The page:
The interdisciplinary construction of the master's course has provided a subsidy for the doctoral course, to further understand the importance of "dividing to add", when a discipline that must be worked in an interdisciplinary bias is taught. If on a local course interdisciplinarity among departments was sought, in a course of inter-institutional network interdisciplinarity also comes with inter-departmentalization, influenced by the organizational culture of the professor's university of origin.
The planning of a discipline in this format, when worked locally, is made face to face by professors at different departments within the same institution and according to professional affinity. However, when the professors involved belong to different institutions, such as doctorate professors, professional affinity is not always feasible, due to the size of Prodema-Network itself.
The insertion of interdisciplinarity in this format brings some limiting factors, among which the disciplinarity of the teaching staff, in addition to factors of educational training shared by the university of origin of participating professors. However, in both cases, it is difficult to find professors with holistic and systemic training.
For students, interdisciplinarity between professors of the same institution brings a new view on the institution itself, formerly seen only in relation to its departments, given that interdisciplinarity between professors of different institutions brings immeasurable wealth for learning, especially when the subject is broached by professors of knowledge areas that would apparently be antagonistic. The major challenge in the inter-institutional postgraduate model are the financial costs, mainly relating to the disciplines, requiring the physical displacement of students enrolled and their professors to one of the universities of the network.
Prodema-UFC is not connected to any department and does not have any undergraduate course connected to it. Its connection with UFC is made directly with the Dean of Research and Postgraduation. This has allowed, in its initial project, that the philosophy of the course crossed any department. However, in view of a departmental organizational structure, in which the financial or human resource allocations are also distributed, the 18 years of the programme were not sufficient to build a physical space for Prodema-UFC.
The lack of connection to a department also brings other important variables to be reflected on, particularly in the face of new demands for postgraduate courses in Brazil, be they inter- or disciplinary ones. From 1995 to 2010, there was a major leap in the number of students who joined universities, including master's and PhD candidates. This demand also required greater dedication from the professor to its Department of origin. If Prodema-UFC is not connected to any department, nor has it any undergraduate course connected to it, the dedication of its professors tends to be increasingly smaller, in view of departmental emergencies in fulfilling their goals with the university.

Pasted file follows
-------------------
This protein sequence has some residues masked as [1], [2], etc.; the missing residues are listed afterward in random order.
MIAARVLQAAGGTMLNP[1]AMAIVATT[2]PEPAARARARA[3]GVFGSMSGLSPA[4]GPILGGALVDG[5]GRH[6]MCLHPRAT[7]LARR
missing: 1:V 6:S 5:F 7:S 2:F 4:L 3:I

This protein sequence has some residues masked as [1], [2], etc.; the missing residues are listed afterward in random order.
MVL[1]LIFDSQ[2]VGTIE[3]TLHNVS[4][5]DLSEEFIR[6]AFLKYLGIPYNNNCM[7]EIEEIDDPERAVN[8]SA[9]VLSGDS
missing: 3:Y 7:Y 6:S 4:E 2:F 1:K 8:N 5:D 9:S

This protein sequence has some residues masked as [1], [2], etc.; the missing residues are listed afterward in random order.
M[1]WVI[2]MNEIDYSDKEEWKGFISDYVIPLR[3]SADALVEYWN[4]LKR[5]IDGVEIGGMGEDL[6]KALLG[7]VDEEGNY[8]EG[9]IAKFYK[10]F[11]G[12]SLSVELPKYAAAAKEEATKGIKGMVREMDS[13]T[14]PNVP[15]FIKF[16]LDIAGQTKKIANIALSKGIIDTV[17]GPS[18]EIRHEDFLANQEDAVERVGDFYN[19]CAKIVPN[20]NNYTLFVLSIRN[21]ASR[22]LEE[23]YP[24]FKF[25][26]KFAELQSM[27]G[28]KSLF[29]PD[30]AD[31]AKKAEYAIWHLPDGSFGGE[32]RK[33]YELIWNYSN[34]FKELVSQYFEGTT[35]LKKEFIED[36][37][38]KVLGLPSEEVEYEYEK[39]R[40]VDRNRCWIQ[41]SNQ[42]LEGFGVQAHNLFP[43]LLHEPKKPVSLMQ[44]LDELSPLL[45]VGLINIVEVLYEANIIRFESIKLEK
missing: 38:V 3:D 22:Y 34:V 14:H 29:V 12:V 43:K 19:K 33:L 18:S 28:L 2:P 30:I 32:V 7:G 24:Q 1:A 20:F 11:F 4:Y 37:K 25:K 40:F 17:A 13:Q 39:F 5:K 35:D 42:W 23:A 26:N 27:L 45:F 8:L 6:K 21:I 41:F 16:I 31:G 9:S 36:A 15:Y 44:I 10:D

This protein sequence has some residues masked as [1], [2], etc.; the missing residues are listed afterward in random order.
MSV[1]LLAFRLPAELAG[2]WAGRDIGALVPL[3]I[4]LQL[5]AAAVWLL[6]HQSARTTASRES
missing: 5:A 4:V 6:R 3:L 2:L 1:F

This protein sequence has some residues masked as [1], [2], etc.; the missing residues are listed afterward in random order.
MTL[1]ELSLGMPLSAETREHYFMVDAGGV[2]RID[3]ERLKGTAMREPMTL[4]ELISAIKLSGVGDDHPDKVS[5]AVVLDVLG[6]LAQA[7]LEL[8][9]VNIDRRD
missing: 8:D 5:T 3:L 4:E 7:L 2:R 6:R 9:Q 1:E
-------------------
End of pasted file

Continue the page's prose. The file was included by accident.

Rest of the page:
In addition to the common core curriculum and optional disciplines, the curricular structure of Prodema-Network also has seminars, whose proposal is to provide an interdisciplinary dialogue between students, faculty and special guests on the research for dissertations and theses by professors. Three seminars are listed in the proposal. The Second Integrating Seminar, for the master's course, and the First Thesis Seminar, for the doctorate course, both occur in the Network, with the participation of all students enrolled in this period, becoming a regional scientific event of all universities. This "academic Babel" enables the contact with various works, especially among students, and often with the knowledge of new methodological ways of analyzing objects of similar studies.
The visibility of Prodema-Network has grown regarding the number of students and participating universities. Today, it counts on the participation of students not only from the Northeastern region, but from all Brazil, and since 2009 several students from Portuguese-speaking countries, mainly at UFC, are internationalizing the course, which makes the interdisciplinary challenge even greater, due to the insertion of the cultural variable, which is part of this process.
By training human resources and generating knowledge, universities can contribute to the transition into Sustainable Development, going from the theoretical-conceptual clash to the pursuit of its applicability. It is necessary to review the real role of higher education in this journey and to enable universities to become models of transforming sustainable practices, inserting sustainability in the architecture of physical facilities, management models, and mainly in teaching, research and extension curricula.
A university that does not insert the priority in Sustainable Development in its mission cannot form leaders in sustainability or make science towards sustainability. It is the social responsibility of universities to bring new technological and socioeconomic responses in solving problems in the areas of production and development, among which the transition into Sustainable Development.
Interdisciplinarity is the starting point in addressing this necessary transition. Adopted by a group of pioneering researchers of Prodema-Network since the 1990s, it can be noted that much has been learned from interdisciplinary practice, which never ends, but changes with old and new challenges.
Prodema-Network's differential and greater contribution to the experience of interdisciplinarity in postgraduate school is Sustainable Development, as an attempt to deepen the debate on one of the most discussed and complex themes in recent decades.